Two simple questions that should have prefaced the research: What percentage of the inventory is discounted as a result of the incentives, and is it possible for the buyer to be disqualified from receiving them. If the answers to those questions is “not many” and “of course we don’t have take everyone!”, then it’s a gimmick and not particularly newsworthy unless you’re trying to provide Ford with free advertising.

          • 0 avatar
            bball40dtw

            True. No one asked questions or made a phone call.

    • 0 avatar
      DeadWeight

      Another debt-binge bubble builds, just like in the 2002 to 2007 period, to purge soon enough.

      Everyone gets a 3.5% down HUD (i.e. taxpayer) backed mortgage & a shiny new $50,000 car/truck, even if they can’t truly afford it (Pch101 will be along soon to claim Paul Krugman is an economic God, and that peeps need more – much more – debt, and that there’s no debt bubble just as there was no housing bubble in 07 and no stock bubble in 99 or 07).

      Debt. Love it. Eat it.

      • 0 avatar
        Pch101

        You should tell your sponsor at Hyperbolics Anonymous that the program isn’t helping.

        • 0 avatar
          DeadWeight

          It’s truly mild hyperbole at this point, and it helps to drive home fundamental truths.

          Invoking your name and attaching an alleged idol of yours to it guarantees a response from you, which works for me (it’s more akin to teasing than a malicious, ad hominem attack).

          Now, about that trillion dollar auto loan market, with Blythe Masters now in charge of one of the largest firms synthesizing and selling auto loan backed securities to “investors” (akin to how mortgages were bundled, synthesized and sold to investors from 2002 to 2008)…

          • 0 avatar
            Pch101

            The fundamental truth is that you sound like you need Prozac.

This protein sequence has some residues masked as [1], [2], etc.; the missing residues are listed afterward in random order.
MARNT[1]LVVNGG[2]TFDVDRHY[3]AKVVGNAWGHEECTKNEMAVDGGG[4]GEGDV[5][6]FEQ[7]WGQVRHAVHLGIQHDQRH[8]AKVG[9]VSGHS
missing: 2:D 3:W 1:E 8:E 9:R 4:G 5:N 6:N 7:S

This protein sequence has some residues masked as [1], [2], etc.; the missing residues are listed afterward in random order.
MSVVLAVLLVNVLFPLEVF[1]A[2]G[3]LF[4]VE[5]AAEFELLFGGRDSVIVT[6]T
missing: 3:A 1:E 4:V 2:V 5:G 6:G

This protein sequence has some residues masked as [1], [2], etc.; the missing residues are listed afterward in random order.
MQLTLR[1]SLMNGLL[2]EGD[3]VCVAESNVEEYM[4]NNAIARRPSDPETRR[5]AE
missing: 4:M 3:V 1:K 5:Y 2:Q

Seriously. Take a chill pill (literally or figuratively), go easy on the labels (particularly since they aren’t exactly accurate), and try not to sound as if you regard yourself as some sort of prophet.

            And if you understood my points or Krugman’s, then you would know that I only agree with Krugman in some respects. Why you feel that you’re sagely by invoking his name with contempt is between you and your therapist.

          • 0 avatar
            DeadWeight

            The Krugman association was retaliation for the constant Zero Hedge references you toss at me.

            As for being a “prophet,” or claiming so, I live in the real time framework, with an eye towards the sky.

            At least in Michigan, individuals (some with 10 0’s next to their net worth ON PAPER) and companies that were riding high from 1995 to 2007, then went bust or nearly so due to excessive debt, that somewhat climbed back since are now jumping back into the frying pan with reckless abandon. I see this in real life in the here & now.

            As for my alleged pessimism, I prefer to call it realism, but YMMV.

            As a former supervisor of mine, who I respect greatly, remarked to a Crain’s Reporter recently:

            “Financing is available at historically low rates, which creates a lower risk level for developers, However, if the next recession is anything like the last one, the cycle will start all over again.”

            “In the last 90 years there have been 18 recessions…which works out to an economic setback about every five years or so.”

            “We are six years into this current recovery.”

          • 0 avatar
            Pch101

            If you knew me in real life, then you would know that I was talking about a real estate crash since 2004, and that it would be driven by excess leverage.

            But Zero Hedge is still garbage.

          • 0 avatar
            DeadWeight

            Zero Hedge banned me in 2011 for pointing out that their ad sponsors were the likes of Goldcore & other precious metal dealers, which seemed to greatly influence their “advice,” and that their “articles” read as state proxy from either Russia Times or The Chinese Daily.

            That said, the debt pendulum has yet again swung too far towards the danger zone (on both a household and governmental basis), which is highly unfortunate if you agree with me that our “recovery” of the last 6 years has been fueled far more by easy monetary policy versus organic growth in good jobs/wages, aggregate demand and other healthy STRUCTURAL macroeconomic trends.